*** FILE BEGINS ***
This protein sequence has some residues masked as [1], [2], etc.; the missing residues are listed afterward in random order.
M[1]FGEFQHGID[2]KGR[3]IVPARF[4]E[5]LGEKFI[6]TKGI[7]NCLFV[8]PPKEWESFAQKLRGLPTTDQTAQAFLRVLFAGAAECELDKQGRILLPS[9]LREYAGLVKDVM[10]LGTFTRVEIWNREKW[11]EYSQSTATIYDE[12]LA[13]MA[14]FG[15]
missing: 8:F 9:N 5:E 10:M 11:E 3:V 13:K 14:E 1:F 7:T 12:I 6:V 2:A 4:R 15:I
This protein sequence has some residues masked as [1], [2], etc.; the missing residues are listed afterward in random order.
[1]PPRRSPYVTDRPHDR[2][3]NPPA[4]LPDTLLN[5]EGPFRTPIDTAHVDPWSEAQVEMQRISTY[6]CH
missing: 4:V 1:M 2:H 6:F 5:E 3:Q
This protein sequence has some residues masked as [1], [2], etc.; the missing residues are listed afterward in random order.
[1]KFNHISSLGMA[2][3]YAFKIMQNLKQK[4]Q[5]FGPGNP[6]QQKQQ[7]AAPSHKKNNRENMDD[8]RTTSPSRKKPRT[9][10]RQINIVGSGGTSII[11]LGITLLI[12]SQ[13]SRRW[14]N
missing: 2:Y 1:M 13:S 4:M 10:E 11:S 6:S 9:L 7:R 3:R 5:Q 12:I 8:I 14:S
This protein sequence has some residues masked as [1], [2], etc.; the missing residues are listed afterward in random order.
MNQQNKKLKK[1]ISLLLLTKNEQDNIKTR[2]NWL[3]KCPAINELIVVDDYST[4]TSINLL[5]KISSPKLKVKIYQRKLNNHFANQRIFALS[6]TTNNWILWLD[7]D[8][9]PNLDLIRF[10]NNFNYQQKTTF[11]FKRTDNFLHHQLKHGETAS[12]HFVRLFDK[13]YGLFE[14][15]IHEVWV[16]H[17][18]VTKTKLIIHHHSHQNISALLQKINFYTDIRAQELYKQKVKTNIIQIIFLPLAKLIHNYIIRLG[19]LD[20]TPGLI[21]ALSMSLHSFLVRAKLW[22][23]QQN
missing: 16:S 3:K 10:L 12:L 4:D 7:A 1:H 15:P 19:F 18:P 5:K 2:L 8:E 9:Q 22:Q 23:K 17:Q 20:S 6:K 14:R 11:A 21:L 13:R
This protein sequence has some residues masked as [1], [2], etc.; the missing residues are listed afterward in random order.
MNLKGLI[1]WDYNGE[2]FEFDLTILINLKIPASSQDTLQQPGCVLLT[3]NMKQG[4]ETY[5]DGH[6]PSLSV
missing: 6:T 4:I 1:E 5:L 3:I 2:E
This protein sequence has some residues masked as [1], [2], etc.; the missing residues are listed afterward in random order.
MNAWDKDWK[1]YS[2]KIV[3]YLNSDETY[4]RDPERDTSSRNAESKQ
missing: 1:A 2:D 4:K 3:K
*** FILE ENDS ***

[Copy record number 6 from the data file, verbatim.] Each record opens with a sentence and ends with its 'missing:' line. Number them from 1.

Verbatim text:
This protein sequence has some residues masked as [1], [2], etc.; the missing residues are listed afterward in random order.
MNAWDKDWK[1]YS[2]KIV[3]YLNSDETY[4]RDPERDTSSRNAESKQ
missing: 1:A 2:D 4:K 3:K